You usually have to pay a deposit but might get help to pay this.

If you lease the car, then insurance, breakdown cover, and repairs are included. Mileage up to a certain limit is included in the price but after that you have to pay per mile you drive.

If you cannot drive, or prefer not to drive, you can name up to two other people as drivers

For more information, see the Motability website or phone on 0300 456 4566.

Updated: April 2019

4. How do I claim Disability Living Allowance (DLA)?

 

You can no longer make a new claim for DLA if you are 16 or over. You may be able to claim Personal Independence Payment (PIP) instead. If you have a child with an illness, injury or disability, see our Disability Living Allowance - children guide

If you already get DLA, you will be transferred onto Personal Independence Payment (PIP), even if you have been given an indefinite or lifetime award of DLA, unless:

  • You are in England, Scotland or Wales and you were born before 8 April 1949; or
  • You are in Northern Ireland and you were born before 20 June 1951.

If you do not already get DLA and you are 65 or over, you may be able to claim Attendance Allowance instead.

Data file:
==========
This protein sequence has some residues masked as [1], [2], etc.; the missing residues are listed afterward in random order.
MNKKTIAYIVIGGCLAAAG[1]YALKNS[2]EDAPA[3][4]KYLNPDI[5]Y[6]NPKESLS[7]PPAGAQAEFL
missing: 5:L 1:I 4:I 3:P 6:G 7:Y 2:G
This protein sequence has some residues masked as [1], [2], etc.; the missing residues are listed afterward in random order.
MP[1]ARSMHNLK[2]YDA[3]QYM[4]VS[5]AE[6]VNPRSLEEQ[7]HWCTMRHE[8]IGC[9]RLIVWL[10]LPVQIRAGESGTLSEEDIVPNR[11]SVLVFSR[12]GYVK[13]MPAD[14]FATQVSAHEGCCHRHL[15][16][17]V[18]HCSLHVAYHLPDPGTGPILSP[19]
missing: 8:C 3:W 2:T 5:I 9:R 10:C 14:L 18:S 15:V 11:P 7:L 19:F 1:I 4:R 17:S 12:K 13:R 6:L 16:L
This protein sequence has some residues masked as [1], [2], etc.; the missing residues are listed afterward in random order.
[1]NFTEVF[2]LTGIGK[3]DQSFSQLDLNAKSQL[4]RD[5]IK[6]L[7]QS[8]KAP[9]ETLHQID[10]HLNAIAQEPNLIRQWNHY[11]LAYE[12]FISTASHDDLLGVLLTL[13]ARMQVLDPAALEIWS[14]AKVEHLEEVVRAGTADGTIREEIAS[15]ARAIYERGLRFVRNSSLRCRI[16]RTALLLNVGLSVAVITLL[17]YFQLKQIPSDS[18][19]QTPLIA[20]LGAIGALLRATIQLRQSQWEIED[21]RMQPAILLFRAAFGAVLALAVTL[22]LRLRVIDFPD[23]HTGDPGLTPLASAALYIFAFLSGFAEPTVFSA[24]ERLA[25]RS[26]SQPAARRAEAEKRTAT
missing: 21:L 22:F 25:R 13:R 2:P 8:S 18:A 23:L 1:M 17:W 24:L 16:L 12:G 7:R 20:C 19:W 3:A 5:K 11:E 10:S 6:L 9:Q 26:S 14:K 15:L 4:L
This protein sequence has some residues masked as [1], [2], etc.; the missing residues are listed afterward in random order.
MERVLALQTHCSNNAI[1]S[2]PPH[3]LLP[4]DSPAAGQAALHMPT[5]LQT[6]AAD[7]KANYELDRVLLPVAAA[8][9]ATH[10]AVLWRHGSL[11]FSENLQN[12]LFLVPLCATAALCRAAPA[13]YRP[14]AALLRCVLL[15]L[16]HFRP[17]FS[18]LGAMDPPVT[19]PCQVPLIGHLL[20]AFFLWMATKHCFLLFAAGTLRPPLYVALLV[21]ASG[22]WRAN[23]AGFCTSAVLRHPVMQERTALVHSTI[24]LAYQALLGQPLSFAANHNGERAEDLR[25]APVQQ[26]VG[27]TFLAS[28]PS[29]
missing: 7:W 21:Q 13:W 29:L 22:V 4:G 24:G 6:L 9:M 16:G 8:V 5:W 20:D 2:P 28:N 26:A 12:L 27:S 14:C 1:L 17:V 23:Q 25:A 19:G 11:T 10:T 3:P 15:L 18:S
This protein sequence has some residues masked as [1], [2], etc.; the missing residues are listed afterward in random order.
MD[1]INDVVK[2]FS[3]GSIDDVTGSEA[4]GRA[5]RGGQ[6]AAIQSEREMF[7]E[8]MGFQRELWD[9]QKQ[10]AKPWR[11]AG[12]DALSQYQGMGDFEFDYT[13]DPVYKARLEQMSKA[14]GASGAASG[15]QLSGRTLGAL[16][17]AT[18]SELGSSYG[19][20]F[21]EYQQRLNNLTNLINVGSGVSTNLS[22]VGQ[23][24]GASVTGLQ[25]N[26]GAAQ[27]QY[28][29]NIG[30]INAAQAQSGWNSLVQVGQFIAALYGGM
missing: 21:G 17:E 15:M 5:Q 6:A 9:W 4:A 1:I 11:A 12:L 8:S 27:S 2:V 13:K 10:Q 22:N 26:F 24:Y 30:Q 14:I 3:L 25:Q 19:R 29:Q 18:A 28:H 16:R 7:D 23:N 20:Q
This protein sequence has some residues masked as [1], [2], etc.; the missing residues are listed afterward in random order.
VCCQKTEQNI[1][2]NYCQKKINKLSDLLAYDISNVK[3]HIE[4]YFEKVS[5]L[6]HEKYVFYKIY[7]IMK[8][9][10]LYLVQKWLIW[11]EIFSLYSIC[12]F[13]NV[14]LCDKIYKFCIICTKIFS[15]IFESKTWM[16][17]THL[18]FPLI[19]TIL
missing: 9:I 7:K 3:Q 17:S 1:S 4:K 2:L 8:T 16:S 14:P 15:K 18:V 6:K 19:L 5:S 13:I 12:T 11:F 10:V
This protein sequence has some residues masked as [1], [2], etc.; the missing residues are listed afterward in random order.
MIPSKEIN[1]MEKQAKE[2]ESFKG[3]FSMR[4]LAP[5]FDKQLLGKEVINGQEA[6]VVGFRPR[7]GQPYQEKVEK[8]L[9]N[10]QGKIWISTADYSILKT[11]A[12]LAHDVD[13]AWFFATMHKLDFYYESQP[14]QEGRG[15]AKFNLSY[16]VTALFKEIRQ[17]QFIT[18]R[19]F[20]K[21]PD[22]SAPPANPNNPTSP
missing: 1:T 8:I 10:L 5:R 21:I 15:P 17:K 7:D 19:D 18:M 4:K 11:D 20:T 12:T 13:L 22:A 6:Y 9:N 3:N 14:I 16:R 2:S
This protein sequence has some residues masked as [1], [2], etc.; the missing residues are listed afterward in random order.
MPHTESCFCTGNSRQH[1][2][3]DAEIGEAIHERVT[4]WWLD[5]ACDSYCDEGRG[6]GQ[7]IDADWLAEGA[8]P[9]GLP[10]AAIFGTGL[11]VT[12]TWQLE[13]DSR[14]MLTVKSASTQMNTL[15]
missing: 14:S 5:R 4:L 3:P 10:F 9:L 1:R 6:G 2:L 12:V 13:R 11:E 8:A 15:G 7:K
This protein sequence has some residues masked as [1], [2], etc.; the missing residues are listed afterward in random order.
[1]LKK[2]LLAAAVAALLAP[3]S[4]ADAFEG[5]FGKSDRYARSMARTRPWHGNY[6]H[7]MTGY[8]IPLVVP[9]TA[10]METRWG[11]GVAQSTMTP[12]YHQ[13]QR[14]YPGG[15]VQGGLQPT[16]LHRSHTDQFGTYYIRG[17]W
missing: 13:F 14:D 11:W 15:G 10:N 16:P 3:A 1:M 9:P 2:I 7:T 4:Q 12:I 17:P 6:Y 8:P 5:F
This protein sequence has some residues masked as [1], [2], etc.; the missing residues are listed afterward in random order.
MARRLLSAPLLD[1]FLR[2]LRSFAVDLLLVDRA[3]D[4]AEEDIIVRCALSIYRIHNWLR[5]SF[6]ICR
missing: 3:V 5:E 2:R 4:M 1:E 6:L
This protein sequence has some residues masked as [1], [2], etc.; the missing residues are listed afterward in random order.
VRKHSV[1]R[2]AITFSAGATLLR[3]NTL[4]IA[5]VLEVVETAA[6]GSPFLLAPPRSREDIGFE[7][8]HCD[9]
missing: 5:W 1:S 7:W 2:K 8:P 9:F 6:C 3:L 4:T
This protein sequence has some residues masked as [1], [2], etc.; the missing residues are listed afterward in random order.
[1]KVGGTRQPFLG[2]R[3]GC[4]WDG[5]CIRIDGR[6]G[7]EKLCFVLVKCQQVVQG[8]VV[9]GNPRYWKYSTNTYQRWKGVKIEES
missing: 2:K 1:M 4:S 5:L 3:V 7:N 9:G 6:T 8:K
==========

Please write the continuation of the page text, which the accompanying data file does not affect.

Change of circumstances

You must report changes in circumstance which might affect your entitlement to this benefit.

Updated March 2017

5. How do I challenge a Disability Living Allowance (DLA) decision?

If you disagree with the decision made on your benefit claim you can ask for a written statement of reasons. If you still believe the decision is wrong, for example due to incorrect information being used, you can ask the DWP to looked at the decision again.  This is called a mandatory reconsideration.  If you don't agree with the mandatory reconsideration decision you can make an appeal to the Tribunal Service which is independent of the DWP.  See our Challenging Department for Work and Pensions Decisions guide for further information.

The time limits are strict, you will usually be given one month to dispute a decision, so it is important to seek advice and act quickly.

Further information on Challenges and complaints

Updated February 2018